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Use Micro-kindness to Grow Gratitude

You have probably heard a lot about gratitude lately. It is often talked about in wellness circles, but appreciating the importance of gratitude begs a deeper look. Gratitude is simply being thankful for what you have been afforded. While simple in concept, it can be challenging in practice because it requires intentional thought to spur action, at least in the beginning of your practice. As you continue your work it will become an ingrained habit, something you don't have to think about, it just happens.

Ever notice how when you are feeling good you really don't think about how amazing your body is or how seamlessly it functions? A person more than likely does not appreciate every pain free step until a toe is stubbed, or how wonderful the act of breathing without thinking is until one gets a cold. We often do not take the time to reflect on and thank our bodies for all of the spectacular processes that occur minute to minute until they are taken from us. But we are often quick to complain when we are uncomfortable!

While most know that living with gratitude is a good mindset to embrace, we often do not reflect on the many health impacts this practice can bring to our life. Those that regularly practice gratitude with intent have a higher likelihood of being resilient during difficult times, report better quality sleep, have a stronger sense of hope for their future, and generally speaking are happier people. Sounds like a great deal, right?

Gratitude in practice can "look" different for everyone. It can take the form of a daily gratitude meditation or prayer practice, gratitude journaling, intention setting at waking, or reciting gratitude mantras when falling asleep. If that is too formal or overwhelming to add to your routine right now, an easy way to grow into a gratitude practice is through utilizing "micro-kindness" with intent.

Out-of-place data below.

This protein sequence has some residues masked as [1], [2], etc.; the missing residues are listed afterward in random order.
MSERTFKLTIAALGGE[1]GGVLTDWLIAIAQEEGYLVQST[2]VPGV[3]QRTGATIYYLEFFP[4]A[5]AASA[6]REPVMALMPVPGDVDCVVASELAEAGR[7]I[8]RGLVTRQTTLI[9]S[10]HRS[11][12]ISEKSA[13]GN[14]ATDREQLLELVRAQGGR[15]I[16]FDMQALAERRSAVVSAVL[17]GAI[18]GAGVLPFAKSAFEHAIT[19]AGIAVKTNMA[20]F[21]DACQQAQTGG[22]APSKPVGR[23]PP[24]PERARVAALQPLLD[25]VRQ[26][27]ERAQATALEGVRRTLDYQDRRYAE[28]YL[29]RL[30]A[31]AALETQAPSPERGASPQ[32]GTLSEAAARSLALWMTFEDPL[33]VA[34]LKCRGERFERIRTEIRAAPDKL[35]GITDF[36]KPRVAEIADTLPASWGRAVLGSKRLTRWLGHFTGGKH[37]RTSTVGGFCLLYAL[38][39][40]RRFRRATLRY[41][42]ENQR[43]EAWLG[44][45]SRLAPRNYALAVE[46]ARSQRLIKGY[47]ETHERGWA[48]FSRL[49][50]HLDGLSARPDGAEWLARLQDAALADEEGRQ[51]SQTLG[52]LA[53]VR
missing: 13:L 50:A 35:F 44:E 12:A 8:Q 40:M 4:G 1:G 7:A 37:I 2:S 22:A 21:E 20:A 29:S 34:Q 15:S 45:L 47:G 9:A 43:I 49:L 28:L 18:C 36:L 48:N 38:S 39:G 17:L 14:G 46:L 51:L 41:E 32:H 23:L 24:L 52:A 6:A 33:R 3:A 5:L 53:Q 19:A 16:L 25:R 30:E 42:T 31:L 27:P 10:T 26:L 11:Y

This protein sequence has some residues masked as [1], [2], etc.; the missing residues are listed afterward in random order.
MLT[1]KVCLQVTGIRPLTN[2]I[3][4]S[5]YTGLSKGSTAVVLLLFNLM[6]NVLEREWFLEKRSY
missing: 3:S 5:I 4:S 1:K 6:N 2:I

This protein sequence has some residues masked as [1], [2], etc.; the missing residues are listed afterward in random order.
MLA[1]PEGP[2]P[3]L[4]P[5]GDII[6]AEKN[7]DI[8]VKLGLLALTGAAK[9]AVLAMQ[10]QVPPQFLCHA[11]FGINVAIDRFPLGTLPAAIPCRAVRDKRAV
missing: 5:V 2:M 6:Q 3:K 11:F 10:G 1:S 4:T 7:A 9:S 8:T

Intentional micro-kindnesses are the little actions that demonstrate thankfulness to self and others for making you and your world a little bit better. Here is an example to get you thinking. While at the coffee shop getting your morning cup of jo look the barista in the eye and thank them genuinely instead of grabbing the cup while checking your email on your phone and running out the door. Offer to take the middle seat in the airplane next time your fly with your travel partner. Or thank your legs for not hurting on your evening walk.

By offering these small kindnesses to self and others you are strengthening relationships, your own individual gratitude practice and your overall health and wellbeing. Start small and continue to watch your practice grow. You and those around you will be thankful for it!



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